Judges often rely on benchbooks to summarize the relevant laws and other key information about domestic violence. A review of these documents reveals substantial deficiencies:
• Alabama’s Domestic Violence Benchbook contains the claim, “National crime statistics show that about 95% of spouse-abuse victims are women.”
No mention is made of the well-known shortcomings of crime statistics.
• The benchbook from the New Mexico Judicial Education Center opens with this remarkable disclaimer: “The discussion in this chapter will assume a heterosexual relationship with a male abuser unless otherwise indicated.”
• The Tennessee Domestic Abuse Benchbook features dubious claims such as “Women are unlikely to commit homicide except in self-defense.”
• The West Virginia benchbook states baldly that “women are overwhelmingly the typical victims of domestic violence.” The book features the Power and Control Wheel—the identical diagram that appears in the previously discussed handbook by the West Virginia Domestic Violence Coalition.
The biases documented in this section challenge fundamental notions of truthfulness and fairness. One judge admitted that the information presented at a domestic violence seminar he attended “blew up…all my concept of constitutional protections.”
The same holds true for VAWA – “educated” police personnel. As with the public generally, judges, DV shelter workers and the like, the police are inculcated with the false notion that those who commit domestic violence are most likely men and their victims most likely women. Hundreds of studies over 37 years show that to be false, but our tax money is being spent by the bushel basketful to convince people that it’s true.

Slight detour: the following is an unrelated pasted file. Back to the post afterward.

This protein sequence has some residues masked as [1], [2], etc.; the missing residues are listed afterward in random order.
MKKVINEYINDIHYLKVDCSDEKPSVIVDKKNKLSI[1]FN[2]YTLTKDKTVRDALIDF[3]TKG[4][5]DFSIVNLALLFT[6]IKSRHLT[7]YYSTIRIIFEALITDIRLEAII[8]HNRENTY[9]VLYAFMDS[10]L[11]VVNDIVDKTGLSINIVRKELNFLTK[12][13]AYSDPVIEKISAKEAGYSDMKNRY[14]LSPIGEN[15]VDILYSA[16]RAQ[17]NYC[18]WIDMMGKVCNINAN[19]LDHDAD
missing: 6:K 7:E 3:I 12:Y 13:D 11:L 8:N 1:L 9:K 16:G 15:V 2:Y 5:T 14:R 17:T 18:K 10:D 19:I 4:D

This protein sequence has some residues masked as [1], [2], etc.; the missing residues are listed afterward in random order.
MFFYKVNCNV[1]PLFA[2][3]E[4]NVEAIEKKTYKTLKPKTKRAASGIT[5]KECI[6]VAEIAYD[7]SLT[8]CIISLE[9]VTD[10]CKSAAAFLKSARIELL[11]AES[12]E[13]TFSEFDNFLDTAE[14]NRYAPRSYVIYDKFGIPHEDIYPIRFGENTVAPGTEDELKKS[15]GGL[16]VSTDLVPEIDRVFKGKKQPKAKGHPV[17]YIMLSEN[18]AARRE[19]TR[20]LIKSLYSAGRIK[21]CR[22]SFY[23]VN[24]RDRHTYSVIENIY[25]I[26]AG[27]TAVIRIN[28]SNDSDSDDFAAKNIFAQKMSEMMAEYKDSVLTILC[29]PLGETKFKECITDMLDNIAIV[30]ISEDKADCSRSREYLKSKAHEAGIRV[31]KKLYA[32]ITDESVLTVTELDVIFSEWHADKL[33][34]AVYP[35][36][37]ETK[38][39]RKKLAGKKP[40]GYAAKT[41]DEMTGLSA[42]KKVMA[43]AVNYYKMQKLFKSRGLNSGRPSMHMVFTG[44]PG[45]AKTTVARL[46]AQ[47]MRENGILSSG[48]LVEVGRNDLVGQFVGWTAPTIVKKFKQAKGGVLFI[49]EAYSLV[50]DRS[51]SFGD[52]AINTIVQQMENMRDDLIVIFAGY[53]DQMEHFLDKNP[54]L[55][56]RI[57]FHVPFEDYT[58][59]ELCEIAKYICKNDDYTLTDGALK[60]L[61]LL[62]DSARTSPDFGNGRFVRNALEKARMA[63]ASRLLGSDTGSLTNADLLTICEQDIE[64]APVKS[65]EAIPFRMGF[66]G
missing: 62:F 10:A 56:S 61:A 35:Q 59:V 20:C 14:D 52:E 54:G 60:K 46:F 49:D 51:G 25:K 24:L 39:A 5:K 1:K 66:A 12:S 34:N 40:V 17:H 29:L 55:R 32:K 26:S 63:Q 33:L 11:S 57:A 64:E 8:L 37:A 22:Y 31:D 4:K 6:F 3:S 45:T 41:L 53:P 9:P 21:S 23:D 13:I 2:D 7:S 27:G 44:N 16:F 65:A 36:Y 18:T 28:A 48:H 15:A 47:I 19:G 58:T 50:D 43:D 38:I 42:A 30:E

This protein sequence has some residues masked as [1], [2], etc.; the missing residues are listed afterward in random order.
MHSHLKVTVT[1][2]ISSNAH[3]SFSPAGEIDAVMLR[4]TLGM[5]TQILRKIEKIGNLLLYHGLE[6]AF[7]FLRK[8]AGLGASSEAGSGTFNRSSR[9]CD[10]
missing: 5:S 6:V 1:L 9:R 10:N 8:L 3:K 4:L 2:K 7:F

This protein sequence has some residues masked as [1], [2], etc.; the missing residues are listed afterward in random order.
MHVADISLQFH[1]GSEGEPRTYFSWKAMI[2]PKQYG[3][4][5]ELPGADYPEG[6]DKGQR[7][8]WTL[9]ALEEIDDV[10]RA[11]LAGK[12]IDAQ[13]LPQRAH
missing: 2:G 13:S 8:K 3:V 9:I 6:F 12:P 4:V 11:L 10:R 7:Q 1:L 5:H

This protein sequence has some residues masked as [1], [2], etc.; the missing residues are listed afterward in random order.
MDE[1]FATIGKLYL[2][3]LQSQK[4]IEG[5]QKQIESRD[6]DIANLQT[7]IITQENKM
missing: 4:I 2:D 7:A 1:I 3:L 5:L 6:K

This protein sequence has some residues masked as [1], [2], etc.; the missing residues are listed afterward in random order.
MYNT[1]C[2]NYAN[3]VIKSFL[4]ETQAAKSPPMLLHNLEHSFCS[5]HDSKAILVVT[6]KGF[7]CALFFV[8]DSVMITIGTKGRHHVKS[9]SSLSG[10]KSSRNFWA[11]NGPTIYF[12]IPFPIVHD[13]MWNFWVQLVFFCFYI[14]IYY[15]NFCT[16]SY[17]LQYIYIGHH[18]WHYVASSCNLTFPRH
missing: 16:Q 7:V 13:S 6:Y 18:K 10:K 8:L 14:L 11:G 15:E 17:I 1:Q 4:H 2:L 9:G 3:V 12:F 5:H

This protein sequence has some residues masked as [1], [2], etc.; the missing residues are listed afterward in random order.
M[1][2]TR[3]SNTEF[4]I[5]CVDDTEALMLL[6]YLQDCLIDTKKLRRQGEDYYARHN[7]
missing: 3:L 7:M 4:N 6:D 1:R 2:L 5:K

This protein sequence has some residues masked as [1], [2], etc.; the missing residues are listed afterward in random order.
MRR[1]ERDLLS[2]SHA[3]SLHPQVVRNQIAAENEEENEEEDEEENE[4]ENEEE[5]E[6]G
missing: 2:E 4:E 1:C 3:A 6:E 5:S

The misrepresentations documented in this Special Report go beyond the occasional misstatement of fact, unwarranted generalization, editorial slip-up, or inadvertent transposition of numbers. The biases are found to be systematic, widespread, and highly resistant to correction.
This analysis of domestic violence claims points to a singular and troubling conclusion:
The bulk of domestic violence information is one-sided and systematically biased. Only one in 10 statements made by domestic violence organizations is accurate, balanced, and truthful.
It is difficult to gauge the precise effect that these programs have had on our nation’s legal and criminal justice system, but the impact is believed to be substantial:
• Family researcher Richard Gelles has noted that “policy and practice seemed to be more influenced by ideologies and political values than actual research and evidence.”
• “Police, prosecutors, judges, social workers, psychologists, parenting evaluators, counselors, et al, have been indoctrinated…that men commit 95 per cent of all domestic violence, [and] are more likely to abuse their children,” recounts one attorney.
Domestic violence expert Murray Straus has documented a variety of strategies by which some “have suppressed data on violence by women.”
Professor Straus reaches this sobering conclusion: “History is full of atrocities carried out in the service of a moral agenda.”
According to researchers Margaret Brinig and Douglas Allen, attempts in the late 1990s by the State of Oregon to bring greater equality to custody decisions were thwarted in large part by allegations of domestic violence. Those allegations, whether true or false were effective at separating fathers from their children, sometimes permanently.
And of course we’ve been told by family law practitioners for years that allegations of domestic violence are routinely made to gain an advantage in custody cases.